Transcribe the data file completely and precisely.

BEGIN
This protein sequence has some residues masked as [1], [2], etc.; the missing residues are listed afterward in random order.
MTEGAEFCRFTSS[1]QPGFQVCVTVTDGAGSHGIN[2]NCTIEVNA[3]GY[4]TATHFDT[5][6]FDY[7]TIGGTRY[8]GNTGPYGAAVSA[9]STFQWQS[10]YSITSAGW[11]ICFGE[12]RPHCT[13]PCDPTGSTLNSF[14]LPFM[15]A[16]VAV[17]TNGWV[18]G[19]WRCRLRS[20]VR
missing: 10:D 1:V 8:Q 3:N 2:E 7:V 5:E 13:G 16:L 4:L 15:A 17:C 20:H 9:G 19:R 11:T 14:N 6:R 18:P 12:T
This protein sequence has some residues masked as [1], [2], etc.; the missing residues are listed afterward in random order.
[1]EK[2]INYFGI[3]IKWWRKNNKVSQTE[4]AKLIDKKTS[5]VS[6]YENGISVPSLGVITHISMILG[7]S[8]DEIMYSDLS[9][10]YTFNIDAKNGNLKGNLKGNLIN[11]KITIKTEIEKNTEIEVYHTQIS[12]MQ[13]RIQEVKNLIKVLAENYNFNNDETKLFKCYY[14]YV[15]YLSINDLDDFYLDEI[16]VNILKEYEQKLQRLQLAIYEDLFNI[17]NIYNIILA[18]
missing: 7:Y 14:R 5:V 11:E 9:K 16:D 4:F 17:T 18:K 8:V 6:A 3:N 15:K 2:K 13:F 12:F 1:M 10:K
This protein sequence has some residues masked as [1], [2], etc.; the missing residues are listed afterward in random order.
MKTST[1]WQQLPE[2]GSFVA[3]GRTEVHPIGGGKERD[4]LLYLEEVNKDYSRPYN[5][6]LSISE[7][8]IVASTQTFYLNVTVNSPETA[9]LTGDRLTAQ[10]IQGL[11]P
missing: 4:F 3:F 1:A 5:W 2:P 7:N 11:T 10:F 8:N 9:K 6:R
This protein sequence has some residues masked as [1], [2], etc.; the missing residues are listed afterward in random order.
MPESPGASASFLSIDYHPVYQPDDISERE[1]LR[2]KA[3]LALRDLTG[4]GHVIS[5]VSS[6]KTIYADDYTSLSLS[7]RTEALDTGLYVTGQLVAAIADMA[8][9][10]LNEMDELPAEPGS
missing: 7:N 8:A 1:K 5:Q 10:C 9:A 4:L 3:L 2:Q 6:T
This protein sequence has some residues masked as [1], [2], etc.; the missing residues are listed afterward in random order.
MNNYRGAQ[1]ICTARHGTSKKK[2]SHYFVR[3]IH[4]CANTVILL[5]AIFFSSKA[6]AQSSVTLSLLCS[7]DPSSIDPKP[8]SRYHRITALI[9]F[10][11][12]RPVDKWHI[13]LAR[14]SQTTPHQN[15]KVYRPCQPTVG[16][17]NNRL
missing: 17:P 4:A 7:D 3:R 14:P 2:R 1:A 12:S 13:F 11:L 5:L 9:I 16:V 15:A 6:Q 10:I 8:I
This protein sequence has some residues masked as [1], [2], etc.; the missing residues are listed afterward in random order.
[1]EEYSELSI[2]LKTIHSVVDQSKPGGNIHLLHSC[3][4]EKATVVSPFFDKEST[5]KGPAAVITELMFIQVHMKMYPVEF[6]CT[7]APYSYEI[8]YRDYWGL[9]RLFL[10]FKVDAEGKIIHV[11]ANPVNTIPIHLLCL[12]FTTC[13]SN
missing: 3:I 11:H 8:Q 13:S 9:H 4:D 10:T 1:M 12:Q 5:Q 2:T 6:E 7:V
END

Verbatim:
This protein sequence has some residues masked as [1], [2], etc.; the missing residues are listed afterward in random order.
MTEGAEFCRFTSS[1]QPGFQVCVTVTDGAGSHGIN[2]NCTIEVNA[3]GY[4]TATHFDT[5][6]FDY[7]TIGGTRY[8]GNTGPYGAAVSA[9]STFQWQS[10]YSITSAGW[11]ICFGE[12]RPHCT[13]PCDPTGSTLNSF[14]LPFM[15]A[16]VAV[17]TNGWV[18]G[19]WRCRLRS[20]VR
missing: 10:D 1:V 8:Q 3:N 2:E 7:V 5:E 13:G 16:L 4:L 15:A 17:C 20:H 9:G 19:R 11:T 14:N 6:R 18:P 12:T
This protein sequence has some residues masked as [1], [2], etc.; the missing residues are listed afterward in random order.
[1]EK[2]INYFGI[3]IKWWRKNNKVSQTE[4]AKLIDKKTS[5]VS[6]YENGISVPSLGVITHISMILG[7]S[8]DEIMYSDLS[9][10]YTFNIDAKNGNLKGNLKGNLIN[11]KITIKTEIEKNTEIEVYHTQIS[12]MQ[13]RIQEVKNLIKVLAENYNFNNDETKLFKCYY[14]YV[15]YLSINDLDDFYLDEI[16]VNILKEYEQKLQRLQLAIYEDLFNI[17]NIYNIILA[18]
missing: 7:Y 14:R 5:V 11:E 9:K 16:D 4:F 17:T 18:K 8:V 6:A 3:N 15:K 2:K 13:F 12:F 1:M 10:K
This protein sequence has some residues masked as [1], [2], etc.; the missing residues are listed afterward in random order.
MKTST[1]WQQLPE[2]GSFVA[3]GRTEVHPIGGGKERD[4]LLYLEEVNKDYSRPYN[5][6]LSISE[7][8]IVASTQTFYLNVTVNSPETA[9]LTGDRLTAQ[10]IQGL[11]P
missing: 4:F 3:F 1:A 5:W 2:P 7:N 11:T 10:F 8:N 9:K 6:R
This protein sequence has some residues masked as [1], [2], etc.; the missing residues are listed afterward in random order.
MPESPGASASFLSIDYHPVYQPDDISERE[1]LR[2]KA[3]LALRDLTG[4]GHVIS[5]VSS[6]KTIYADDYTSLSLS[7]RTEALDTGLYVTGQLVAAIADMA[8][9][10]LNEMDELPAEPGS
missing: 7:N 8:A 1:K 5:Q 10:C 9:A 4:L 3:L 2:Q 6:T
This protein sequence has some residues masked as [1], [2], etc.; the missing residues are listed afterward in random order.
MNNYRGAQ[1]ICTARHGTSKKK[2]SHYFVR[3]IH[4]CANTVILL[5]AIFFSSKA[6]AQSSVTLSLLCS[7]DPSSIDPKP[8]SRYHRITALI[9]F[10][11][12]RPVDKWHI[13]LAR[14]SQTTPHQN[15]KVYRPCQPTVG[16][17]NNRL
missing: 17:P 4:A 7:D 3:R 14:P 2:R 1:A 12:S 13:F 11:L 5:L 9:I 16:V 15:A 6:Q 10:I 8:I
This protein sequence has some residues masked as [1], [2], etc.; the missing residues are listed afterward in random order.
[1]EEYSELSI[2]LKTIHSVVDQSKPGGNIHLLHSC[3][4]EKATVVSPFFDKEST[5]KGPAAVITELMFIQVHMKMYPVEF[6]CT[7]APYSYEI[8]YRDYWGL[9]RLFL[10]FKVDAEGKIIHV[11]ANPVNTIPIHLLCL[12]FTTC[13]SN
missing: 3:I 11:H 8:Q 13:S 9:H 4:D 10:T 1:M 12:Q 5:Q 2:T 6:E 7:V